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What is (are?) good examples of when seq_along will work, but seq will produce unintended results.

From the documentation of ?seq we have:

Note that it dispatches on the class of the first argument irrespective of argument names. This can have unintended consequences if it is called with just one argument intending this to be taken as along.with: it is much better to use seg_along in that case.

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2 Answers 2

up vote 30 down vote accepted

This should make the difference clear. Basically, seq() acts like seq_along() except when passed a vector of length 1, in which case it acts like seq_len(). If this ever once bites you, you'll never use seq() again!

a <- c(8, 9, 10)
b <- c(9, 10)
c <- 10

seq_along(a)
# [1] 1 2 3
seq_along(b)
# [1] 1 2
seq_along(c)
# [1] 1

seq(a)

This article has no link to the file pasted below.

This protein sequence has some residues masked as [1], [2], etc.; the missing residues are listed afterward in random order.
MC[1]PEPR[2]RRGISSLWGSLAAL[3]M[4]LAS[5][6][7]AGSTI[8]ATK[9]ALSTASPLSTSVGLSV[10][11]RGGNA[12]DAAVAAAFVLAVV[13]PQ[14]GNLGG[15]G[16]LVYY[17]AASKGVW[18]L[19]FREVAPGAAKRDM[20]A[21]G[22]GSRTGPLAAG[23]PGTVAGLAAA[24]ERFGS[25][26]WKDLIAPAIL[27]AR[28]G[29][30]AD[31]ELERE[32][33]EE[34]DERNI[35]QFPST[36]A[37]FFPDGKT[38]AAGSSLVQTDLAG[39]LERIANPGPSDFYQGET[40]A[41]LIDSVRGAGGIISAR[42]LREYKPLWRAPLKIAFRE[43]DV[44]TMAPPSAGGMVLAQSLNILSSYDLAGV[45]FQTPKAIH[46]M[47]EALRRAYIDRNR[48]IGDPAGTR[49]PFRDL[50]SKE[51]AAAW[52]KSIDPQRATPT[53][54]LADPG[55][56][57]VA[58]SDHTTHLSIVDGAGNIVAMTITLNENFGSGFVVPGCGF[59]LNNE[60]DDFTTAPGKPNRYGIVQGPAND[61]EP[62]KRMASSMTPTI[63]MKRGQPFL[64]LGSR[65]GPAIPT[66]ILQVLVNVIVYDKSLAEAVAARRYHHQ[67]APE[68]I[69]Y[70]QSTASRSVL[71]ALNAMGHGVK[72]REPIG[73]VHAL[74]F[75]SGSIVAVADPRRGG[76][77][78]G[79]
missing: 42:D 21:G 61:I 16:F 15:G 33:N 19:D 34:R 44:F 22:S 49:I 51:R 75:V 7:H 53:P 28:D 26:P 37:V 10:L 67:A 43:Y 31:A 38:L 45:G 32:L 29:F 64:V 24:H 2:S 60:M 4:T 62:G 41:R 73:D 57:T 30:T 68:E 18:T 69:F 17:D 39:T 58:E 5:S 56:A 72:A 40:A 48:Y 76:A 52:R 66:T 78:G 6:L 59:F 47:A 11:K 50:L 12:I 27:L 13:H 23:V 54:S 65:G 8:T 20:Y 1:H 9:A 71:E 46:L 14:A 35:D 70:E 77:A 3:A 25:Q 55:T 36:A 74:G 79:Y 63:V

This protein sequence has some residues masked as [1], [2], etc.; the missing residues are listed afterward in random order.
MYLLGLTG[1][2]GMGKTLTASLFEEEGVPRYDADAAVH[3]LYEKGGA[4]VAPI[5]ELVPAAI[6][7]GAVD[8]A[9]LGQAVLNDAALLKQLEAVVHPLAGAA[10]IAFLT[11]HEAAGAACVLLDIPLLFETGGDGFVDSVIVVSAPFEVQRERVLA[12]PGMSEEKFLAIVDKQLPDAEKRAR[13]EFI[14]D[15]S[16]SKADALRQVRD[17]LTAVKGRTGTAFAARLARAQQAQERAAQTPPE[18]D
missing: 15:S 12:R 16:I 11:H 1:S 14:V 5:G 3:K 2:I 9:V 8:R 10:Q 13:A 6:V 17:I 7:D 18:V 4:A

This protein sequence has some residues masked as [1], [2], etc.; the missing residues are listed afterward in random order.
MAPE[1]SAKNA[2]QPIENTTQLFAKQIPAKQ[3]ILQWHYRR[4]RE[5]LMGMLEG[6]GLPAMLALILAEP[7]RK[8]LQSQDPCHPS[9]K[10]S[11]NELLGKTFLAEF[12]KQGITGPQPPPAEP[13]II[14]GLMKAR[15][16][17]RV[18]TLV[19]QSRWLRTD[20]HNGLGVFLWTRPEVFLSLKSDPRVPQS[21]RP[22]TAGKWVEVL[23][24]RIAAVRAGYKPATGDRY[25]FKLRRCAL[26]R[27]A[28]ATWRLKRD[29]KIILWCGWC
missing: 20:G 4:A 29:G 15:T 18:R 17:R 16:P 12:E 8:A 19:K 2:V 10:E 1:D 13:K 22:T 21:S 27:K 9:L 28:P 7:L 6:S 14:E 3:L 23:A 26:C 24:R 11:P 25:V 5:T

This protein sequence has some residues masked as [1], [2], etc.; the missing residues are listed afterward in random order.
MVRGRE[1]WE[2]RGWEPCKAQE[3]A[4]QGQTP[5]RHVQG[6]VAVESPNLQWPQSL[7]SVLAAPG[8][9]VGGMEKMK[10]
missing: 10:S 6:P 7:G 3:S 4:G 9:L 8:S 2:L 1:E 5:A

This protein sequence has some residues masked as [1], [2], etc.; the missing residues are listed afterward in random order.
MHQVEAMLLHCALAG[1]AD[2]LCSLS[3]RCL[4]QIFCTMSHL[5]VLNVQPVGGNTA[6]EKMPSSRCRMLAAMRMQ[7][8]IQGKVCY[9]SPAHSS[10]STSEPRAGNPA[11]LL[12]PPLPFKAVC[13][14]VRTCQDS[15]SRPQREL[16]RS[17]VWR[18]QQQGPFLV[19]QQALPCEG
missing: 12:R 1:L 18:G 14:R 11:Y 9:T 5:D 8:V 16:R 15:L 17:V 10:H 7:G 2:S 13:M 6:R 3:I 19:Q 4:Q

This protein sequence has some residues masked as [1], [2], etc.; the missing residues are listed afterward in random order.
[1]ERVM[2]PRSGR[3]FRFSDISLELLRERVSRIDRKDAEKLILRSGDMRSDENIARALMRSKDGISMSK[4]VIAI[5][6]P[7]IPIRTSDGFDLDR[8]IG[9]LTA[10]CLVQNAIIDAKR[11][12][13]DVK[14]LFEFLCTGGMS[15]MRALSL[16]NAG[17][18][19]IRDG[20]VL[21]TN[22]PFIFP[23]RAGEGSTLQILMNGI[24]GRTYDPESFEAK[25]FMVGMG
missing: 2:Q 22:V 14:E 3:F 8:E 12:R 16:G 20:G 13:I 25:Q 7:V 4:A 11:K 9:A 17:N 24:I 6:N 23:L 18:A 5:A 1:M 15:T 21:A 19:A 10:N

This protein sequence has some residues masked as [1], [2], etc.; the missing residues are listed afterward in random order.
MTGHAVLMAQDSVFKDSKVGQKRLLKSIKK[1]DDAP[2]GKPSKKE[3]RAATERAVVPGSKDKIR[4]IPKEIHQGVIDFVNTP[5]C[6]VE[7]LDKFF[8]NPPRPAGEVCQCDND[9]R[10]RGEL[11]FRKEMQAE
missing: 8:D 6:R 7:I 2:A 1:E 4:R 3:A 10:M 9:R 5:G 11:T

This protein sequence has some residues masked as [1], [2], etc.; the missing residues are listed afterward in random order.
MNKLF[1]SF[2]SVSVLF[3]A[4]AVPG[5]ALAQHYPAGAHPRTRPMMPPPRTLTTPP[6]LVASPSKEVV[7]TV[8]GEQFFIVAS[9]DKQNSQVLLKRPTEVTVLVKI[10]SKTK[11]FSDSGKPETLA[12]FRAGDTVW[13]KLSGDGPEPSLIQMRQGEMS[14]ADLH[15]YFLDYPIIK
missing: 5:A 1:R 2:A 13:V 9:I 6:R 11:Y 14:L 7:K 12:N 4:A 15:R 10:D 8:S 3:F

# [1] 1 2 3
seq(b)
# [1] 1 2
seq(c)
# [1]  1  2  3  4  5  6  7  8  9 10

It's probably worth noting that sample() exhibits similarly crummy behavior:

sample(a)
# [1] 10  8  9
sample(b)
# [1]  9 10
sample(c)
# [1]  8  7  9  3  4  1  6 10  2  5
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1  
diag as well. –  flodel Dec 6 '12 at 0:14
4  
and all the random generators: runif, rnorm, etc. –  flodel Dec 6 '12 at 0:46
    
is there an alternative to sample() then or just use as.numeric(sample(as.character(c)))? –  user1317221_G Dec 6 '12 at 14:04
4  
@user1317221_G -- I've just used this kind of idea: safeSample <- function(x) if(length(x) == 1) x else sample(x). (Try it out with safeSample(4:5); safeSample(5).) –  Josh O'Brien Dec 6 '12 at 14:15

If the input to seq is length 1 then the outputs between seq and seq_along will be different

x <- 5
for(i in seq(x)){
    print(x[i])
}
#[1] 5
#[1] NA
#[1] NA
#[1] NA
#[1] NA

for(i in seq_along(x)){
    print(x[i])
}
#[1] 5

We also see a difference if the input is a vector of Dates

x <- Sys.Date() + 1:5
seq(x)
#Error in seq.Date(x) : 'from' must be of length 1
seq_along(x)
#[1] 1 2 3 4 5
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2  
that date example is great! –  Ricardo Saporta Dec 5 '12 at 21:10

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